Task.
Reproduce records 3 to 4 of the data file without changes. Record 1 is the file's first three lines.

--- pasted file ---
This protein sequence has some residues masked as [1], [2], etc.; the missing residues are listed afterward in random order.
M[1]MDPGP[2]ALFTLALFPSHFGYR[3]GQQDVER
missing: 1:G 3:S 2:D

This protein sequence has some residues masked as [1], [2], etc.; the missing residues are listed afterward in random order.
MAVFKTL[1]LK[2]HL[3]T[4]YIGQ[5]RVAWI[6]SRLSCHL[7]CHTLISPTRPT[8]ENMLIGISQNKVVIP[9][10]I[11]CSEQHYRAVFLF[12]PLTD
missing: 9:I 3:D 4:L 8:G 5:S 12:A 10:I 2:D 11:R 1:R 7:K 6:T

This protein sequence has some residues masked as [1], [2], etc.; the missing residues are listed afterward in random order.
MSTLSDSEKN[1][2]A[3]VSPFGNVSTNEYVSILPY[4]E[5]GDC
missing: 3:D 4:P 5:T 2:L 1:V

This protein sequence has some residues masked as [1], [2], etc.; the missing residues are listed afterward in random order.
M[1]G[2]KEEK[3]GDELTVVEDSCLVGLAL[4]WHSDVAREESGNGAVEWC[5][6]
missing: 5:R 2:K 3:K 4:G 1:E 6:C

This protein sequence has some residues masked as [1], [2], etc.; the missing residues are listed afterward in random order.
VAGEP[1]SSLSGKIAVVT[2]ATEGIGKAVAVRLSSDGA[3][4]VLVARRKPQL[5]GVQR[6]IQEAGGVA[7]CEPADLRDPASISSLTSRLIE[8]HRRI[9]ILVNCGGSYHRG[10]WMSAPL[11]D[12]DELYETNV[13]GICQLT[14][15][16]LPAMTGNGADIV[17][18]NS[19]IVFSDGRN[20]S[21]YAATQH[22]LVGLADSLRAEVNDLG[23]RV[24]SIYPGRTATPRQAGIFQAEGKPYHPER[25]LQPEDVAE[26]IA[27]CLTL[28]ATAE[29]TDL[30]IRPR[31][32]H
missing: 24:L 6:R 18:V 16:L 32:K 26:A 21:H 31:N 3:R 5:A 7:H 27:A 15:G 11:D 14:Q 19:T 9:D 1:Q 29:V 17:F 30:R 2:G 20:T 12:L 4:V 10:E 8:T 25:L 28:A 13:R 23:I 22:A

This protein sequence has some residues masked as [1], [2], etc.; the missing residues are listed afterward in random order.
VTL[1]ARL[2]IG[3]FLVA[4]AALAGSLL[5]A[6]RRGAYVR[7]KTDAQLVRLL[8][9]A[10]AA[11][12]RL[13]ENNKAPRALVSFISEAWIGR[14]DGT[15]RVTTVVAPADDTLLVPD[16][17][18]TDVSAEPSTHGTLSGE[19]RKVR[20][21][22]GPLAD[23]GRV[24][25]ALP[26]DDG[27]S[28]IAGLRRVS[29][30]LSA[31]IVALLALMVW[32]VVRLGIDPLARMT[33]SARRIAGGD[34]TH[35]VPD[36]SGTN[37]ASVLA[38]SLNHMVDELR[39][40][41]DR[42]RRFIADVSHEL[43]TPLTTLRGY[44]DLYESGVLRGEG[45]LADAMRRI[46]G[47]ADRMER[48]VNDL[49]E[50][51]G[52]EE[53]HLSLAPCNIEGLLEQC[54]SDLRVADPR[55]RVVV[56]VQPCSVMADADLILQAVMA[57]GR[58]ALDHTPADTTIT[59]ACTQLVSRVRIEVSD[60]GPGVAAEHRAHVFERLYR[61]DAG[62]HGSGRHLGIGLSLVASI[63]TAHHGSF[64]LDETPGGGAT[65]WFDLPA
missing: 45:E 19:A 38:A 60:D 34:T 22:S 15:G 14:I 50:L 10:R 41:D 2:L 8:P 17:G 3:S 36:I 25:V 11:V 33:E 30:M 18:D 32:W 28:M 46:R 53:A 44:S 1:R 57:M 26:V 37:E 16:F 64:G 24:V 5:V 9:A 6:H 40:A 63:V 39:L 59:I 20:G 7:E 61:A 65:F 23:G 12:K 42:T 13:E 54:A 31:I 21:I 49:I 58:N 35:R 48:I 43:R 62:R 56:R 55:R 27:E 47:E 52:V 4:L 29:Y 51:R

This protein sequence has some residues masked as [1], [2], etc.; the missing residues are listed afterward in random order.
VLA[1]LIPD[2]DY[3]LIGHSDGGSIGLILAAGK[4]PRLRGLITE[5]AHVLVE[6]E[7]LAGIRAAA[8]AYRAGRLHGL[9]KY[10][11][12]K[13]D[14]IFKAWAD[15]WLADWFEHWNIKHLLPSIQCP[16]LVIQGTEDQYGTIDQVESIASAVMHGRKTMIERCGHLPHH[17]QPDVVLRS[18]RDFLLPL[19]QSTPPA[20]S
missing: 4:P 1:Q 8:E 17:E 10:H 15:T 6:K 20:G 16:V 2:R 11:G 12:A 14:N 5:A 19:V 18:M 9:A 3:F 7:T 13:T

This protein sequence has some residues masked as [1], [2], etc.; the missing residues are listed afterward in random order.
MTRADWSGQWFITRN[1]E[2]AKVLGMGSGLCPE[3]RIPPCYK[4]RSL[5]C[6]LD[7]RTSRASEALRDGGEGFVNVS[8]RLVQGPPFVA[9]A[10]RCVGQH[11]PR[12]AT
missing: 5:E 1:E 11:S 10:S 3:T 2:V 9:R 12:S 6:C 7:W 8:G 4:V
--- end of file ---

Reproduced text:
This protein sequence has some residues masked as [1], [2], etc.; the missing residues are listed afterward in random order.
MSTLSDSEKN[1][2]A[3]VSPFGNVSTNEYVSILPY[4]E[5]GDC
missing: 3:D 4:P 5:T 2:L 1:V

This protein sequence has some residues masked as [1], [2], etc.; the missing residues are listed afterward in random order.
M[1]G[2]KEEK[3]GDELTVVEDSCLVGLAL[4]WHSDVAREESGNGAVEWC[5][6]
missing: 5:R 2:K 3:K 4:G 1:E 6:C